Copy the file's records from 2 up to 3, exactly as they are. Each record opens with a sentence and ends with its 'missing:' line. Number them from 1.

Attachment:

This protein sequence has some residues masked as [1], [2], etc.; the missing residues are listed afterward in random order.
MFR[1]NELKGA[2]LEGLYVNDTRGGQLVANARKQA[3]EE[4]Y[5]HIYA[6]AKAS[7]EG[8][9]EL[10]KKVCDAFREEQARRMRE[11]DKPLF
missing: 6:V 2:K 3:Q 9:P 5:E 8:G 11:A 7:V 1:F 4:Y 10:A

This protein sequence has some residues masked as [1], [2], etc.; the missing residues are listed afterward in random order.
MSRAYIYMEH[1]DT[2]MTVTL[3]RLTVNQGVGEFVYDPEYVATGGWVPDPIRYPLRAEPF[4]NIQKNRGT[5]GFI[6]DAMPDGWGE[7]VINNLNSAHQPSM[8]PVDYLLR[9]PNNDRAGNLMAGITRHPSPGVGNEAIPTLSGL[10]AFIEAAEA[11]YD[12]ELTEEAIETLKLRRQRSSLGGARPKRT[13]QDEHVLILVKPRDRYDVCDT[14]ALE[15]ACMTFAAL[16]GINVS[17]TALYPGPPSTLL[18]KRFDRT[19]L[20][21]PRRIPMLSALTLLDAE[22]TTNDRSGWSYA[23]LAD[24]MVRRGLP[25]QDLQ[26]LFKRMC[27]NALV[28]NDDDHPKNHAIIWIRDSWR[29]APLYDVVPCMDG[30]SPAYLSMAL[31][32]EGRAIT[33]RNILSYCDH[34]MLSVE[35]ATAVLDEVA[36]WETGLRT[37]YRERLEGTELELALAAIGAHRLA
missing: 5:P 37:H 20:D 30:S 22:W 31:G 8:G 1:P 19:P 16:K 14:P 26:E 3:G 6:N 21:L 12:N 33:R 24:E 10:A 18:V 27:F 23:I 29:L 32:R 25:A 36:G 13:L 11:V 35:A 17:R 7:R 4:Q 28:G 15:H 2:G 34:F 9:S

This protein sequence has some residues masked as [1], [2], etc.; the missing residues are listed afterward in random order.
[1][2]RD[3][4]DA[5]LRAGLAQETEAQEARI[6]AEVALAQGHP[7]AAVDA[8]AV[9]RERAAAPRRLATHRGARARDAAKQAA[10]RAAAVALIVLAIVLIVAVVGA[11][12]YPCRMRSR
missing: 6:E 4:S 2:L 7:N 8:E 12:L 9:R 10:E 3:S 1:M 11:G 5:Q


This protein sequence has some residues masked as [1], [2], etc.; the missing residues are listed afterward in random order.
MSRAYIYMEH[1]DT[2]MTVTL[3]RLTVNQGVGEFVYDPEYVATGGWVPDPIRYPLRAEPF[4]NIQKNRGT[5]GFI[6]DAMPDGWGE[7]VINNLNSAHQPSM[8]PVDYLLR[9]PNNDRAGNLMAGITRHPSPGVGNEAIPTLSGL[10]AFIEAAEA[11]YD[12]ELTEEAIETLKLRRQRSSLGGARPKRT[13]QDEHVLILVKPRDRYDVCDT[14]ALE[15]ACMTFAAL[16]GINVS[17]TALYPGPPSTLL[18]KRFDRT[19]L[20][21]PRRIPMLSALTLLDAE[22]TTNDRSGWSYA[23]LAD[24]MVRRGLP[25]QDLQ[26]LFKRMC[27]NALV[28]NDDDHPKNHAIIWIRDSWR[29]APLYDVVPCMDG[30]SPAYLSMAL[31][32]EGRAIT[33]RNILSYCDH[34]MLSVE[35]ATAVLDEVA[36]WETGLRT[37]YRERLEGTELELALAAIGAHRLA
missing: 5:P 37:H 20:D 30:S 22:W 31:G 8:G 1:P 19:P 16:K 14:P 26:E 3:G 6:N 21:L 12:N 33:R 24:E 10:A 18:V 27:F 23:I 29:L 32:R 25:A 36:G 13:L 11:V 35:A 17:R 7:R 4:Q 28:G 15:H 2:G 34:F 9:S

This protein sequence has some residues masked as [1], [2], etc.; the missing residues are listed afterward in random order.
[1][2]RD[3][4]DA[5]LRAGLAQETEAQEARI[6]AEVALAQGHP[7]AAVDA[8]AV[9]RERAAAPRRLATHRGARARDAAKQAA[10]RAAAVALIVLAIVLIVAVVGA[11][12]YPCRMRSR
missing: 6:E 4:S 2:L 7:N 8:E 12:L 9:R 10:E 3:S 1:M 11:G 5:Q